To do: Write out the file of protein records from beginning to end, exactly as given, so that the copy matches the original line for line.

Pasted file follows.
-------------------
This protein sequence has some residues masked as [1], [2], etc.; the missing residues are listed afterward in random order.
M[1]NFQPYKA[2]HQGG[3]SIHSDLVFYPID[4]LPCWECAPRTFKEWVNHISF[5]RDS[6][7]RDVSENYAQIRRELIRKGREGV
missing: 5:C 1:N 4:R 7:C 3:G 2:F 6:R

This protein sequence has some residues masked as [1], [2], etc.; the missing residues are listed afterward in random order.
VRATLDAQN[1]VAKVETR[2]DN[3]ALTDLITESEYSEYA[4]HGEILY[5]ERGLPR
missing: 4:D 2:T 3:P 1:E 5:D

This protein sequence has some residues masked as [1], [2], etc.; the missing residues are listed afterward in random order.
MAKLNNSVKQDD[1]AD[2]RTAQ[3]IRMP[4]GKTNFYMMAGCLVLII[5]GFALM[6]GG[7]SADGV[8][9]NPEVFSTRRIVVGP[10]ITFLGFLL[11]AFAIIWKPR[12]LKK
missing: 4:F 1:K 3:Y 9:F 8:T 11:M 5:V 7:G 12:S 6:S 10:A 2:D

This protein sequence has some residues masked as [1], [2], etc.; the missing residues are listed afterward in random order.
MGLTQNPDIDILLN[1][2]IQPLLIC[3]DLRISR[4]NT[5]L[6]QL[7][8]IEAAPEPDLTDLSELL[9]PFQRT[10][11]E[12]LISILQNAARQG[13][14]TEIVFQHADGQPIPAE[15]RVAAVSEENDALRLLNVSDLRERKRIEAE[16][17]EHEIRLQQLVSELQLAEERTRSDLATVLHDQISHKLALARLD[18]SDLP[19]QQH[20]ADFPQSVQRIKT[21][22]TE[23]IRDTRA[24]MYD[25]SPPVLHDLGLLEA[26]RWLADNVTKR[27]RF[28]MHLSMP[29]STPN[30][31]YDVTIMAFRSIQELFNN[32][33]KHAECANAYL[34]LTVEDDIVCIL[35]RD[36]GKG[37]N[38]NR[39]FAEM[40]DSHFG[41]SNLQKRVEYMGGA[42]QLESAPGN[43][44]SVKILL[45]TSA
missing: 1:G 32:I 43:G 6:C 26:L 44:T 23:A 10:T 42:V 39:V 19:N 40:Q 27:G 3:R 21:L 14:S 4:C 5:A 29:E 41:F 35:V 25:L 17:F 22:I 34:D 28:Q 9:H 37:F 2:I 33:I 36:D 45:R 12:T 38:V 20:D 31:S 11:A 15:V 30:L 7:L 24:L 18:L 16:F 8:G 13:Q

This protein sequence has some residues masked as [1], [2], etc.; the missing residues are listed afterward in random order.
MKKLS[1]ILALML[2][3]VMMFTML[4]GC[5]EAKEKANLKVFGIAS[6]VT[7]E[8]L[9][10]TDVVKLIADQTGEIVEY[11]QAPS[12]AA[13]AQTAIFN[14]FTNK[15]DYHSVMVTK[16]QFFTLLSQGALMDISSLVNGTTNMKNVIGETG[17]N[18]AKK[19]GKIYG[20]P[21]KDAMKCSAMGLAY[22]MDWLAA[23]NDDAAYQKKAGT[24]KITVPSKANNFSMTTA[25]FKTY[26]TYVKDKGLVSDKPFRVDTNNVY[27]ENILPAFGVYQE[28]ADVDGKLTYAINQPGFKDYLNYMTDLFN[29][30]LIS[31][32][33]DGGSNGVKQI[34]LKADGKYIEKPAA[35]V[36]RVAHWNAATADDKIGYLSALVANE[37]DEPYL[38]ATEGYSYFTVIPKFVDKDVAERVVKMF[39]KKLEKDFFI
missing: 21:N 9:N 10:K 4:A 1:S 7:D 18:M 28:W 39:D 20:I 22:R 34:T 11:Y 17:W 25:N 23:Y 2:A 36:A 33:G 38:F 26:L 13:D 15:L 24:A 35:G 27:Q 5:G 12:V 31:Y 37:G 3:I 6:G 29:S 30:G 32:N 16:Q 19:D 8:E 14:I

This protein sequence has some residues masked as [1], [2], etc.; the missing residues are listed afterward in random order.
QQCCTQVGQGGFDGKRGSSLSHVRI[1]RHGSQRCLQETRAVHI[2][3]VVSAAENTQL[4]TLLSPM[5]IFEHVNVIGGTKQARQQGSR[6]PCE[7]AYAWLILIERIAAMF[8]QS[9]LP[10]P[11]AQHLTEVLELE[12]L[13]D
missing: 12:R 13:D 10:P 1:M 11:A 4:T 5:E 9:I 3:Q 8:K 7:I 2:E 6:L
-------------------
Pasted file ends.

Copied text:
This protein sequence has some residues masked as [1], [2], etc.; the missing residues are listed afterward in random order.
M[1]NFQPYKA[2]HQGG[3]SIHSDLVFYPID[4]LPCWECAPRTFKEWVNHISF[5]RDS[6][7]RDVSENYAQIRRELIRKGREGV
missing: 5:C 1:N 4:R 7:C 3:G 2:F 6:R

This protein sequence has some residues masked as [1], [2], etc.; the missing residues are listed afterward in random order.
VRATLDAQN[1]VAKVETR[2]DN[3]ALTDLITESEYSEYA[4]HGEILY[5]ERGLPR
missing: 4:D 2:T 3:P 1:E 5:D

This protein sequence has some residues masked as [1], [2], etc.; the missing residues are listed afterward in random order.
MAKLNNSVKQDD[1]AD[2]RTAQ[3]IRMP[4]GKTNFYMMAGCLVLII[5]GFALM[6]GG[7]SADGV[8][9]NPEVFSTRRIVVGP[10]ITFLGFLL[11]AFAIIWKPR[12]LKK
missing: 4:F 1:K 3:Y 9:F 8:T 11:M 5:V 7:G 12:S 6:S 10:A 2:D

This protein sequence has some residues masked as [1], [2], etc.; the missing residues are listed afterward in random order.
MGLTQNPDIDILLN[1][2]IQPLLIC[3]DLRISR[4]NT[5]L[6]QL[7][8]IEAAPEPDLTDLSELL[9]PFQRT[10][11]E[12]LISILQNAARQG[13][14]TEIVFQHADGQPIPAE[15]RVAAVSEENDALRLLNVSDLRERKRIEAE[16][17]EHEIRLQQLVSELQLAEERTRSDLATVLHDQISHKLALARLD[18]SDLP[19]QQH[20]ADFPQSVQRIKT[21][22]TE[23]IRDTRA[24]MYD[25]SPPVLHDLGLLEA[26]RWLADNVTKR[27]RF[28]MHLSMP[29]STPN[30][31]YDVTIMAFRSIQELFNN[32][33]KHAECANAYL[34]LTVEDDIVCIL[35]RD[36]GKG[37]N[38]NR[39]FAEM[40]DSHFG[41]SNLQKRVEYMGGA[42]QLESAPGN[43][44]SVKILL[45]TSA
missing: 1:G 32:I 43:G 6:C 26:L 44:T 23:A 10:T 42:V 39:V 19:N 40:Q 27:G 3:R 21:L 14:S 4:C 5:A 29:E 41:F 35:V 25:L 17:F 22:I 34:D 28:Q 9:H 37:F 2:I 33:I 36:D 45:R 12:T 38:V 20:D 31:S 11:A 15:V 30:L 7:L 24:L 18:L 16:F 8:G 13:Q

This protein sequence has some residues masked as [1], [2], etc.; the missing residues are listed afterward in random order.
MKKLS[1]ILALML[2][3]VMMFTML[4]GC[5]EAKEKANLKVFGIAS[6]VT[7]E[8]L[9][10]TDVVKLIADQTGEIVEY[11]QAPS[12]AA[13]AQTAIFN[14]FTNK[15]DYHSVMVTK[16]QFFTLLSQGALMDISSLVNGTTNMKNVIGETG[17]N[18]AKK[19]GKIYG[20]P[21]KDAMKCSAMGLAY[22]MDWLAA[23]NDDAAYQKKAGT[24]KITVPSKANNFSMTTA[25]FKTY[26]TYVKDKGLVSDKPFRVDTNNVY[27]ENILPAFGVYQE[28]ADVDGKLTYAINQPGFKDYLNYMTDLFN[29][30]LIS[31][32][33]DGGSNGVKQI[34]LKADGKYIEKPAA[35]V[36]RVAHWNAATADDKIGYLSALVANE[37]DEPYL[38]ATEGYSYFTVIPKFVDKDVAERVVKMF[39]KKLEKDFFI
missing: 21:N 9:N 10:K 4:A 1:S 7:D 18:M 28:W 39:D 20:I 22:R 34:T 11:Y 17:W 25:N 23:Y 2:A 36:A 33:G 38:F 26:L 13:D 15:L 24:A 35:G 27:Q 5:G 12:V 31:Y 37:G 3:I 6:G 29:S 30:G 32:N 16:Q 19:D 8:E 14:I

This protein sequence has some residues masked as [1], [2], etc.; the missing residues are listed afterward in random order.
QQCCTQVGQGGFDGKRGSSLSHVRI[1]RHGSQRCLQETRAVHI[2][3]VVSAAENTQL[4]TLLSPM[5]IFEHVNVIGGTKQARQQGSR[6]PCE[7]AYAWLILIERIAAMF[8]QS[9]LP[10]P[11]AQHLTEVLELE[12]L[13]D
missing: 12:R 13:D 10:P 1:M 11:A 4:T 5:E 9:I 3:Q 8:K 7:I 2:E 6:L